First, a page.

There’s not enough spontaneous dancing on the street. Considering how connective it becomes and how instantaneously people feel the need to participate. Some people get uncomfortable, but it is amazing how contagious it can be, or how joyful it can be even for people who aren’t dancing.

Even if they’re just seeing it happen. This was pre-flashmob stuff that became huge. We started to get mixed into that, which I didn’t like, because I don’t love flashmobs. They’re a bit cheesy. We were literally like, show up to No Frills and dance in the grocery and get kicked out – if we get kicked out. We did one in Bulk Barn because we wanted to do one in Shoppers, but we got kicked out. That was with Wannabee, and we did a Spice Girls song together.

Did you leverage that for anything, or did it lead anywhere?

It led to a lot of shit, for sure. Maybe more people came out to parties. We were covered in Now, BlogTO, Globe TV, CTV, which was really fun and nice, but we never turned it into a business, but it was a part of what led me here, to Yohomo, to being able to DJ full time. It led me to be gay enough and out there enough that people would follow me

Can you talk a little about Yohomo and Musical Bingo?

Fab closed and I moved over to Xtra, where I was the arts editor. Then they also closed, and there was nowhere to find out where queer people could go on the weekend, or to spotlight anyone. Xtra still exists, and respect to them, there’s still a lot of amazing people that work there, but it’s not reflective of our community in a real way at all. So, that’s what Yohomo is. My friend and I, Armand, we know the people, we’re a part of all these scenes, so we’re on the streets, and we know what’s happening. It’s online, and we have merch, and a blog, and a few big parties a year. Pride is our big one, called Love On Top, but otherwise it’s all year. We hit this sweet spot, because we’re so old school we just know all the scenes and all the people and we’re cool with everyone.

There’s no gatekeeping.

No ego at all! Everyone comes to the party! We just did a photoshoot for our pride campaign, and even for that we asked everyone, from the little baby rave children to the elders, to be a part of it. We love them all, and they love us back.

And musical bingo is an event you put on?

That’s a thing that I started with a friend who worked at Soho House. It was two women actually who approached me that I go way back with. They were like ‘you’re fun, do you want to start this thing here and see if it works.’ We did, and it was a shit show. It’s based on this game in the UK, and we fucked it up so hard so many times. I also became really good at fucking up really big in front of a lot of people and just rolling with it. If they don’t know, then nothing’s wrong.

It’s a talent.

It really is! I’m relaxed, everything’s fine. What’s the big deal? Whereas if you panic, then they panic.

It all falls apart so quickly.

So, we started doing it and it took off. It became a monthly thing at Soho House Toronto.  Through journalism I was going to Miami every year to cover Pride. You know, when they would send journalists traveling and stuff? Then that ended, but I didn’t want to stop going to Miami, because I just love it, so I approached Soho House Miami and said ‘you guys need musical bingo here.’ So we tried it, and it really worked, so they started bringing me back every Pride, for the past eight years. From there, I said we need one in New York, so I would bug the New York one. And they all said yes. And it would work everytime. Now we do these games, and my friend is the head of North America. She has grown through the system and I’ve been growing with her. She’s like ‘we’re putting bingo all through America and we’re going to Europe, so let’s go!’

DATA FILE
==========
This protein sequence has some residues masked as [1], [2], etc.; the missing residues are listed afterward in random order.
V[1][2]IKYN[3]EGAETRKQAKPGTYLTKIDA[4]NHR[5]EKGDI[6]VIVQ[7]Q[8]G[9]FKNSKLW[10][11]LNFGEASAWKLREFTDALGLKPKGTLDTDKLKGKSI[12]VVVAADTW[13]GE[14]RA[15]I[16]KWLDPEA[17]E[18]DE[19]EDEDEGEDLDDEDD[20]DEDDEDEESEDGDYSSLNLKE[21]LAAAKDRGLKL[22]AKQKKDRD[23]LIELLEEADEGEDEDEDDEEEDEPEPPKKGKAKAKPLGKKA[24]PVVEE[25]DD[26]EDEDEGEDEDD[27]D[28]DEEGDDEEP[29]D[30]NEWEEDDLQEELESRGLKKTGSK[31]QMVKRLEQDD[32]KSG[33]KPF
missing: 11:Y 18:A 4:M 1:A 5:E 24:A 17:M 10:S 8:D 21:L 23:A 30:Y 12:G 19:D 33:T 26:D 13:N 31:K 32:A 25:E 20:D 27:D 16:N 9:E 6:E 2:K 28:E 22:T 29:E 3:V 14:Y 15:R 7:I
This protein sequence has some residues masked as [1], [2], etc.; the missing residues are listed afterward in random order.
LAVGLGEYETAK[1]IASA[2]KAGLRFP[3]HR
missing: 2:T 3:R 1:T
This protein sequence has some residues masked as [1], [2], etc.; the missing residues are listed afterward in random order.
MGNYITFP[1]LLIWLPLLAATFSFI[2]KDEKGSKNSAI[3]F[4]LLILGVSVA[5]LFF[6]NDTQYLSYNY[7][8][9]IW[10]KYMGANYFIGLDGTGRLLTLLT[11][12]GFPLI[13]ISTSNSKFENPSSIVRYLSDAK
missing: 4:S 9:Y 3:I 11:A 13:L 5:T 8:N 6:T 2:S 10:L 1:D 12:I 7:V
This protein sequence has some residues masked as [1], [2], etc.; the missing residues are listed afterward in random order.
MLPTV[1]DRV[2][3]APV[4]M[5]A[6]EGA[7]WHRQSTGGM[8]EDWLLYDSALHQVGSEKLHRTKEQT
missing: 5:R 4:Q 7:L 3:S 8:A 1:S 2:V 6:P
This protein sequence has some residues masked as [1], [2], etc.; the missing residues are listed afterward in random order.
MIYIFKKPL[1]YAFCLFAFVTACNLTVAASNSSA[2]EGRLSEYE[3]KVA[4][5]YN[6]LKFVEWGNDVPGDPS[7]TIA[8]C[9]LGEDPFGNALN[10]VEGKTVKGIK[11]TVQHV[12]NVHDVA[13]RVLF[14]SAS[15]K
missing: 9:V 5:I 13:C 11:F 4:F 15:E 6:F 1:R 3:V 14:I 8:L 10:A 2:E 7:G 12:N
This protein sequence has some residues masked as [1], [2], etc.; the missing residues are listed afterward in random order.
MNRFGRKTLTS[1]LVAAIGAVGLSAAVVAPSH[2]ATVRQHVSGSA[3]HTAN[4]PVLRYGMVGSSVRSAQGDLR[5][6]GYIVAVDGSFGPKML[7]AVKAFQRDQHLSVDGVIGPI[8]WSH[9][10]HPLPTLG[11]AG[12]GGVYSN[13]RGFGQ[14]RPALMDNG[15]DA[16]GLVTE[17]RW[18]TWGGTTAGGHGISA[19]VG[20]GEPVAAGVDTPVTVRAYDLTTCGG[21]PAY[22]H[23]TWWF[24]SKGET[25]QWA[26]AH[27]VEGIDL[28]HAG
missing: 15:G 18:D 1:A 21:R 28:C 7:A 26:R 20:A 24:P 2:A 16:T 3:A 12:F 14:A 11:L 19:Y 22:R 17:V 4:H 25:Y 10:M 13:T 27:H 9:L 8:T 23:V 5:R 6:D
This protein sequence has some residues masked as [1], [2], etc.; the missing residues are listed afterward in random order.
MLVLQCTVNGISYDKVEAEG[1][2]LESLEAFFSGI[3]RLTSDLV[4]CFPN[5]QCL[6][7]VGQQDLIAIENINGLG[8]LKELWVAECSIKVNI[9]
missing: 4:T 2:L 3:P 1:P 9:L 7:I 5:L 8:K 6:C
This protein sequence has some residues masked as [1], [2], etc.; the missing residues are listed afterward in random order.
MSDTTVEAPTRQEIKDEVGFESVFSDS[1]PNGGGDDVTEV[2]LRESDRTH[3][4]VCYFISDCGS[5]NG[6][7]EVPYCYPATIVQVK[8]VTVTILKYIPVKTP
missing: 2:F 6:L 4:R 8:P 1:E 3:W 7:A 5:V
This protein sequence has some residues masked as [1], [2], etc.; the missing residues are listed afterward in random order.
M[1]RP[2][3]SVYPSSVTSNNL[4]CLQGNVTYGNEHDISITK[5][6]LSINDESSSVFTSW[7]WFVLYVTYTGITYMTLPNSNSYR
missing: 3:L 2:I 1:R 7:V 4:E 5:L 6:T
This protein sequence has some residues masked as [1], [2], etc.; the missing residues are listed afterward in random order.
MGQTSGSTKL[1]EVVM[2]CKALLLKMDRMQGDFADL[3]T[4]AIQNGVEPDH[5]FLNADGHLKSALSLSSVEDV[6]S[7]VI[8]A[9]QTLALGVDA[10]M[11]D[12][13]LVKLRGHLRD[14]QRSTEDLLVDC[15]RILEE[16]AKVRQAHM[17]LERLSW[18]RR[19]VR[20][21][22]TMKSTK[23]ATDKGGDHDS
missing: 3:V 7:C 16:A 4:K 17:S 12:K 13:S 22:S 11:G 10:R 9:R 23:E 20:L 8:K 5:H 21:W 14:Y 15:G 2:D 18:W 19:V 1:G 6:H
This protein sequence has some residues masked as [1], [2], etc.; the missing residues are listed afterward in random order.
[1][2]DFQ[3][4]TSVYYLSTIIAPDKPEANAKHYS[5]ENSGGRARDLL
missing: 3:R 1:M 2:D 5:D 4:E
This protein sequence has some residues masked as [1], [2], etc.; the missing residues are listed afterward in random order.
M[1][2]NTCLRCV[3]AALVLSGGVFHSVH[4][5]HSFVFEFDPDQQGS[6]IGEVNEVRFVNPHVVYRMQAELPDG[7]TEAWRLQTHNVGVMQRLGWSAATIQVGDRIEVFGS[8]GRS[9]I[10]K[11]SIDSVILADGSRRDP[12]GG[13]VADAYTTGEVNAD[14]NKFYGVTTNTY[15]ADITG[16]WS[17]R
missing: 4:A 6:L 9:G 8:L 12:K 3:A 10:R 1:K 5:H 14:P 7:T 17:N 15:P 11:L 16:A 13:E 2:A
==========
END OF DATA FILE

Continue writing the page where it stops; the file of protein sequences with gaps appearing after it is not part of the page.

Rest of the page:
What can I expect going to musical bingo?

It’s bingo, you get a card, you get a dabber, but instead of B-I-N-G-O with numbers it’s song titles, artists, and song names. I choose a theme every month, and because of a deep love and knowledge of music I can create games that are not just generic, corporate, and safe, but filled with songs about ass, for example; a full game of songs about booty from all eras! You need seventy-seven songs that also keep a flow of a party for two hours.

It sounds very curatorial. I’m interested in this aspect of curation when it comes to DJing. It sounds like it’s very important to you. Is that what DJing is about for you?

That’s such a nice question. It is for sure. That’s why I love it, that’s why I’m still doing it as a forty-two year old. That’s why I still take struggle gigs, that’s why I still take tiny gigs all over the place too. It’s more about that than anything else. I’ll do multiple nights in Toronto that I’m lucky enough to have, that people trust to come to. One is a party where I DJ off people’s butts; live off people’s asses. That’s a really sexually liberating night.

So, you’re picking songs that have that vibrancy to them, the alleviation of the body?

Ya, that energy! I love house music, but I also have a deep love for French music, for a lot of weird slow Argentinian, Peruvian, cumbia. I love branching all over the place. In the pandemic, I was playing parties in parks where I’d play weird slow music to eat mushrooms to. Just going with the times in the world and what’s happening. I thrive off of that. 

Is DJing your form of expression?

One hundred percent. Just getting up there, and rarely fully planning a set, but moving with the room, moving with what happened in the world that week, or what happened personally. Playing gigs sometimes where you’re just balling in the dark and no one can see! Just moving with what’s happening, but always with a wink to queerness at all times, because I can’t do anything else, that’s all I know.

Work Redux is a collection of mixes made to be listended to while working. We work closely with local and international DJs to assemble thoughtful music that will carry members throughout their day and introduce them to new sounds. East Room is a shared workspace company providing design-forward office solutions, authentic programming and a diverse community to established companies and enterprising freelancers. We explore art, design, music, and entrepreneurship, visit our news & stories page to read more.